When Infidelity Happens to You

A hard look at the impact of cheating on a relationship, and how to recover

"Nearly half of men and women admit to cheating"

A Texas man, Leroy Greer, recently filed a lawsuit against 1-800-Flowers, claiming breach of contract. Greer had ordered flowers from the Internet florist for his mistress and specifically requested that no documentation be sent to his home address. But, unfortunately for him, 1-800-Flowers sent a note thanking him for his business, months later, and his wife intercepted it. She has since filed for divorce.

Alternately, in the Northeast, flowers aren't a problem, but tolls are. Records for electronic toll collection systems, like E-ZPass, are now being used to prove infidelity. Your husband may have said he was in Pennsylvania, but E-ZPass may prove he was really in New Jersey.

Sadly, stories like these are hardly uncommon. Almost 50% of people admit they have been unfaithful at some point in their lives, which means sooner or later many of us will have to deal with a wandering eye — ours or our lover's. But don't lose hope just yet. There are ways to avoid infidelity as well as repair a relationship already damaged by an affair. Read on for our expert advice:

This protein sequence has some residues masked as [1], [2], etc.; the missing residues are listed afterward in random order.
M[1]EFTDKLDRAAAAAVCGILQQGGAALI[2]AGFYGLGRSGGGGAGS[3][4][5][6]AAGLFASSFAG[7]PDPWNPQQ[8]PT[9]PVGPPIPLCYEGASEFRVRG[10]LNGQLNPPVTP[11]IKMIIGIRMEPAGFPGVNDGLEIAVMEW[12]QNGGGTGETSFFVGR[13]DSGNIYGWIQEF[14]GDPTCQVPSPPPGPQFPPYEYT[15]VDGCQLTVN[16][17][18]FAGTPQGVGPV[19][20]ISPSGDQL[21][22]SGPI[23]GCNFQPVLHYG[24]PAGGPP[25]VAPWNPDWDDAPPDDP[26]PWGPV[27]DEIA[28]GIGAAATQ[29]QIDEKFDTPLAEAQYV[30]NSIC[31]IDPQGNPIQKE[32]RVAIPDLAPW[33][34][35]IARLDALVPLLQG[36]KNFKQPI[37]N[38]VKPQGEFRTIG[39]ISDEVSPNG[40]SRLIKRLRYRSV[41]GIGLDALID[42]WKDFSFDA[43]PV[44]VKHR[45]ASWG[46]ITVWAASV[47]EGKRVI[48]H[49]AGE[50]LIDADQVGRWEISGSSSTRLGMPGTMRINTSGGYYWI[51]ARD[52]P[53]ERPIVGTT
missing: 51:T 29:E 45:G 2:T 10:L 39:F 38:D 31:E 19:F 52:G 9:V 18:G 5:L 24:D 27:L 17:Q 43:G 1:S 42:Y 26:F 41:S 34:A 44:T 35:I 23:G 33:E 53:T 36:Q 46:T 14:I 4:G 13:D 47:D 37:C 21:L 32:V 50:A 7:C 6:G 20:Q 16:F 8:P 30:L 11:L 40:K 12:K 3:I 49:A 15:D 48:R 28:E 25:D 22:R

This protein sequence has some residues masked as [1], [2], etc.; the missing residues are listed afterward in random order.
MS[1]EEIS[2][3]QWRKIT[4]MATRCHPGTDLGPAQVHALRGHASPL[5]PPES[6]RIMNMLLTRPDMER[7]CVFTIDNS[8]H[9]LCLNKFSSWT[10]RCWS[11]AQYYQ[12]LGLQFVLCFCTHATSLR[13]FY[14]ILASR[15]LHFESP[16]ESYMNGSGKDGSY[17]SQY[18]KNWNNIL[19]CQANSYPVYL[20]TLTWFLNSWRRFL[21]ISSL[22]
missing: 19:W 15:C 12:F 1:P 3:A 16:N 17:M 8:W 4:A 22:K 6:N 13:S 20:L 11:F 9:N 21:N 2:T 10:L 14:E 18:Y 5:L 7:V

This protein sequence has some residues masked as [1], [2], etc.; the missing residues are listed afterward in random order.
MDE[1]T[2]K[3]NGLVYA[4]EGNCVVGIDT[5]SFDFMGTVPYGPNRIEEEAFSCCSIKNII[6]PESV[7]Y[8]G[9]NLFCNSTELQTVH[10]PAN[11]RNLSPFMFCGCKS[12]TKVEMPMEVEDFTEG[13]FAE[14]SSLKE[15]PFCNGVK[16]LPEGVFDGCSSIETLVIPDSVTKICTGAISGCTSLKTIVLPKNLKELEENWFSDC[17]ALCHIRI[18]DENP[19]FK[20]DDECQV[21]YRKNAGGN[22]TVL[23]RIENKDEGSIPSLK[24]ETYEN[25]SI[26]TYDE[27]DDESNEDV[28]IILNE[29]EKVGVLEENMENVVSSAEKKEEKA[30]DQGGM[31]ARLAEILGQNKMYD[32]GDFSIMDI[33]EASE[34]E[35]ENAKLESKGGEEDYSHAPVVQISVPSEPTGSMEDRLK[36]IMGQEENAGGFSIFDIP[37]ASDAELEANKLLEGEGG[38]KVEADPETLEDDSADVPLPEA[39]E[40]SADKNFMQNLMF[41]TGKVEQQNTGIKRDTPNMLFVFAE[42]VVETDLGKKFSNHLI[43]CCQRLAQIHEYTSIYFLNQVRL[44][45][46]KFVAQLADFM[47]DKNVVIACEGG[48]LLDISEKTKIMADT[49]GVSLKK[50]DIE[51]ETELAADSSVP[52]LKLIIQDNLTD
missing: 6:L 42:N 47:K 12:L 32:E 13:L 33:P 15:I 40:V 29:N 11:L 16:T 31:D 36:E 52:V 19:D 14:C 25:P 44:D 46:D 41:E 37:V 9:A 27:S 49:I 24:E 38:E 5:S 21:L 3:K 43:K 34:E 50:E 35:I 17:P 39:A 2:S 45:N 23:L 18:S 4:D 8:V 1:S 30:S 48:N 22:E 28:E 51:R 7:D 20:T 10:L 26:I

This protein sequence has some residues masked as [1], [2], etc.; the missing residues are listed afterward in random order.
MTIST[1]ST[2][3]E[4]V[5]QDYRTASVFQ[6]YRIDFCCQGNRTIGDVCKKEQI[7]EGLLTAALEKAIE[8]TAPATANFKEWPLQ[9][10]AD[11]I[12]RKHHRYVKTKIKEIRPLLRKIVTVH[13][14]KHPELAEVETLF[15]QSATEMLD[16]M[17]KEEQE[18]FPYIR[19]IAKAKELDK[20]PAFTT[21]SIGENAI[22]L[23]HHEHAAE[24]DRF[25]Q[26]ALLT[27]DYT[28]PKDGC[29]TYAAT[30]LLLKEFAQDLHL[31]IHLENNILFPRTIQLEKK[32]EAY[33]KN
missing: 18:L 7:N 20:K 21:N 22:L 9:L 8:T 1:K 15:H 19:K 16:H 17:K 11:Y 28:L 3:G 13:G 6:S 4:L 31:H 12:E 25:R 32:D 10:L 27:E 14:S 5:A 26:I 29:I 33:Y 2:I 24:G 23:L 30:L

When He Breaks Your Heart

Discovering that your husband is having an affair is a nightmare. Suddenly, your world is crumbling, but it doesn't have to. Maybe Texas Leroy's wife should divorce him (can you blame her?), but divorce isn't the only answer. Sometimes, you can rebuild your trust, and you can fall in love all over again:

- 4 falsehoods about adultery
- Practical steps toward forgiveness
- How to heal and how to save your marriage

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